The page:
dim_vec = [50, 100, 200, 400, 800]

plt.figure(figsize=(1.8 * len(dim_vec), 2.4))

for i, d in enumerate(dim_vec):

plt.subplot(1, len(dim_vec), i + 1)

draw_img(dim_reduce(US, VT, d)[49])

### Matrix Factors and "Eigenfaces"

What are in these matrix factors `US` and `VT`?

`VT` contains the set of "basis" vectors. In this setting rows of `VT` are called eigenfaces

# each row of VT is an "eigenface"

draw_img(VT[0])

Plotting more eigenfaces show how the information in each eigenfaces are highlighting different components of photos

num_faces = 10

# each row of VT is an "eigenface"

plt.figure(figsize=(1.8 * 5, 2.4 * 2))

for i in range(0, 10):

one_face = VT[i]

plt.subplot(2, 5, i + 1)

draw_img(one_face)

### Each face is a linear combination of eigenfaces

Reconstructing a face can be thought of as combining these eigenfaces according to some row of `US` (coefficients).

# each face is a linear combination of eigenfaces VT

face_num = 3 # which face to reconstruct?

dim = 300 # higher dim is more accurate fit

draw_img(scaler.inverse_transform(US[face_num, 0:dim].reshape((1,-1)) @ VT[:dim,:]))

## Question 3: Nonnegative Matrix Factorization

NMF is a matrix factorization method that require nonnegative data matrix. Images are represented as light intensities between 0 and 255: i.e. nonnegative numbers.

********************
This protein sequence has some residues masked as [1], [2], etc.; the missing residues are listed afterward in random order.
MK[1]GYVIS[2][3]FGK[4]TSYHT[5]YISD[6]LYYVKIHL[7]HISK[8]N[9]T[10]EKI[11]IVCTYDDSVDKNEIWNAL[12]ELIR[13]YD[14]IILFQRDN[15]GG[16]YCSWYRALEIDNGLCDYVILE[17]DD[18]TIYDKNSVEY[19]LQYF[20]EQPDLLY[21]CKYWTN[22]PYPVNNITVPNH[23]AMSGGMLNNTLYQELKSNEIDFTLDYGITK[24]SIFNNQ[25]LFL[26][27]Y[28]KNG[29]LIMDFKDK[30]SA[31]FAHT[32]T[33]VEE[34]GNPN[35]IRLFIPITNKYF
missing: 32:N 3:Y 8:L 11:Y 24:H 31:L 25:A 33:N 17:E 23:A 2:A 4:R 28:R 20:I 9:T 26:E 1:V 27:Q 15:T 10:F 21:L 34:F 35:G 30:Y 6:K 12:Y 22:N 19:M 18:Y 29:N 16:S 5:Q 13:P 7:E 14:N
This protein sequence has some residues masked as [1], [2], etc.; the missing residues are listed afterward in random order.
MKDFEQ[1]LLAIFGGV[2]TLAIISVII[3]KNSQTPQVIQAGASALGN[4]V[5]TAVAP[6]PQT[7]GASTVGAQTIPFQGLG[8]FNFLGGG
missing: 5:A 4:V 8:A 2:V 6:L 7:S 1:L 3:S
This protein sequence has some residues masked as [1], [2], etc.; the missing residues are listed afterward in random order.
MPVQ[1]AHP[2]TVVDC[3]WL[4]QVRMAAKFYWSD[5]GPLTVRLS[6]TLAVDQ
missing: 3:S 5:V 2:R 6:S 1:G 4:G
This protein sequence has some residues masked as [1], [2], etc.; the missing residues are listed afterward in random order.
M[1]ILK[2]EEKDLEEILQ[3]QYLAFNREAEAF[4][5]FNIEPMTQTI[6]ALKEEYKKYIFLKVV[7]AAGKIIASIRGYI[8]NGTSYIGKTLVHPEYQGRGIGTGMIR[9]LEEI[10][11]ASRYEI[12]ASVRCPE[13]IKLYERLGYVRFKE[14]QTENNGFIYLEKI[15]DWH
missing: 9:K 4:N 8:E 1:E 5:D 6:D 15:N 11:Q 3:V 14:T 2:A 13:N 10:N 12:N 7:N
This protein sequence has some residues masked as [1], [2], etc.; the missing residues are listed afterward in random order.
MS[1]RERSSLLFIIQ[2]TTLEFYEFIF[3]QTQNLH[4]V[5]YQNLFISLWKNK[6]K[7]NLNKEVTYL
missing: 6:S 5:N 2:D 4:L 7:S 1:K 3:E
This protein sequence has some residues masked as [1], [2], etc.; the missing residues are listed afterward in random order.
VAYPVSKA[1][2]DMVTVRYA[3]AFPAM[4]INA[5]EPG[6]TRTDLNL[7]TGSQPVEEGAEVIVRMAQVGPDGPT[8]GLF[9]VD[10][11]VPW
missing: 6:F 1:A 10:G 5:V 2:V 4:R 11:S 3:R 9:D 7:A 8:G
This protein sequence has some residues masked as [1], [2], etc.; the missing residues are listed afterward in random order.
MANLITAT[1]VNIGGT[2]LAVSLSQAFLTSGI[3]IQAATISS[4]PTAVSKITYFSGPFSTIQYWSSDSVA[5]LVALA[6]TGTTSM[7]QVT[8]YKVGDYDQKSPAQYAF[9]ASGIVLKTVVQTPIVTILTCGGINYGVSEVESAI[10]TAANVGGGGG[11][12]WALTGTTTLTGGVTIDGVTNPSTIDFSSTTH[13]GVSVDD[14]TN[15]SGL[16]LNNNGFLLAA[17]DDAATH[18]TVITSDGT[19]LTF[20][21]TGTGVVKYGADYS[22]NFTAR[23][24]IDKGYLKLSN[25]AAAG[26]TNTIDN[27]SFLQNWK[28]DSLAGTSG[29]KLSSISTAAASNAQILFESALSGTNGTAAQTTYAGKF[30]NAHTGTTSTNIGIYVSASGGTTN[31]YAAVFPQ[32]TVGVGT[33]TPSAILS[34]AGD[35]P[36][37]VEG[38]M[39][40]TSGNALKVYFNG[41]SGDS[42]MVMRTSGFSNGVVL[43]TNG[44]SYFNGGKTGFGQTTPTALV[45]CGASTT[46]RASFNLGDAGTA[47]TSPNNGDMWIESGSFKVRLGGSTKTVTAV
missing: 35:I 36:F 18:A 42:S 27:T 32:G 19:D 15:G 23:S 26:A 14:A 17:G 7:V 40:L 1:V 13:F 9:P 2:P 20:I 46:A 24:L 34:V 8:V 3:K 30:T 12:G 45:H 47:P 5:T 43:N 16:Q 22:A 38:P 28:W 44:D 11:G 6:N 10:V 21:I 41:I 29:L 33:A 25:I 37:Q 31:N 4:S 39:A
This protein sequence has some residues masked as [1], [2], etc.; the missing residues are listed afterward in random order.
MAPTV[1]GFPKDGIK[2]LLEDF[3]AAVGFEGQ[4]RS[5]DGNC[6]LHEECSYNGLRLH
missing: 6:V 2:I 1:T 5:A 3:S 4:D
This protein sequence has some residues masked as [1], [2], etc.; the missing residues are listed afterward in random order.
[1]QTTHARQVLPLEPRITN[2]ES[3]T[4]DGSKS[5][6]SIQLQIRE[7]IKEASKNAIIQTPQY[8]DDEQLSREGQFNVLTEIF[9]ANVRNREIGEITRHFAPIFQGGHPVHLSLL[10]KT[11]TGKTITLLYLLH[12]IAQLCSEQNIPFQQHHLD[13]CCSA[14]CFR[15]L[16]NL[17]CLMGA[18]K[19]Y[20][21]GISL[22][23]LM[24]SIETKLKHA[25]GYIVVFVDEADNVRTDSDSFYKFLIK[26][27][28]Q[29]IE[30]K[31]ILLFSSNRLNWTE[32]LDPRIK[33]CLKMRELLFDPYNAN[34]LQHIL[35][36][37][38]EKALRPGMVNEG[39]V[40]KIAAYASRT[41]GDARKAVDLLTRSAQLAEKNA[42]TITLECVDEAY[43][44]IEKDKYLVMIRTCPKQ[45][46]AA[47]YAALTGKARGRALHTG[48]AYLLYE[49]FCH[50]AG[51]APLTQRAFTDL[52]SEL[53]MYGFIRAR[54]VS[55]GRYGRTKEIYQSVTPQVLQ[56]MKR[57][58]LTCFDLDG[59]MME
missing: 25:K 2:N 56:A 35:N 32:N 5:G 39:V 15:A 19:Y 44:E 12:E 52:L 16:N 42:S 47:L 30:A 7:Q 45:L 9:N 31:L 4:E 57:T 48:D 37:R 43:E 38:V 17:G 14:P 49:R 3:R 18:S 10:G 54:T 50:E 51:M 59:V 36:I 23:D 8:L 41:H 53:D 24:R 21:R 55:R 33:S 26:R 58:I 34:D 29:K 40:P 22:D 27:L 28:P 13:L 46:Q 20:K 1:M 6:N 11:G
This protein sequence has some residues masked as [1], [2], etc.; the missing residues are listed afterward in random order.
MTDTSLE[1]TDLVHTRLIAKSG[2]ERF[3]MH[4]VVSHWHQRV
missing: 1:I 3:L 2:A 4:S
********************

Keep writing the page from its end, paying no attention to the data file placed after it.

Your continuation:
NMF decomposes `X` into `W` and `H` such that $X \approx WH$. NMF is slower than SVD. So, we only choose a very small number of basis here: 200. Obtain `W` and `H`. Use [`sklearn.decomposition.NMF`](https://scikit-learn.org/stable/modules/generated/sklearn.decomposition.NMF.html).

from sklearn.decomposition import NMF

model = NMF(n_components=200, init='nndsvd', random_state=0)

W = model.fit_transform(X)

H = model.components_

grader.check("q3")

### Matrix factor H

NMF matrix factor `H` contain the set of basis faces.

draw_img(H[0])

Following shows that the set of basis vectors are very different than what SVD chose

num_faces = 20

plt.figure(figsize=(1.8 * 5, 2.4 * 4))

for i in range(0, num_faces):

one_face = VT[i]

plt.subplot(4, 5, i + 1)

draw_img(H[i])

However, each face is still a linear combination of matrix `H`

draw_img(W[30]@H) # using 200 NMF basis vectors

draw_img(dim_reduce(US, VT, 200)[30]) # using 200 SVD basis vectors

draw_img(X[30]) # original image

---

To double-check your work, the cell below will rerun all of the autograder tests.

grader.check_all()

## Submission

Make sure you have run all cells in your notebook in order before running the cell below, so that all images/graphs appear in the output. The cell below will generate a zip file for you to submit. **Please save before exporting!**

# Save your notebook first, then run this cell to export your submission.

grader.export()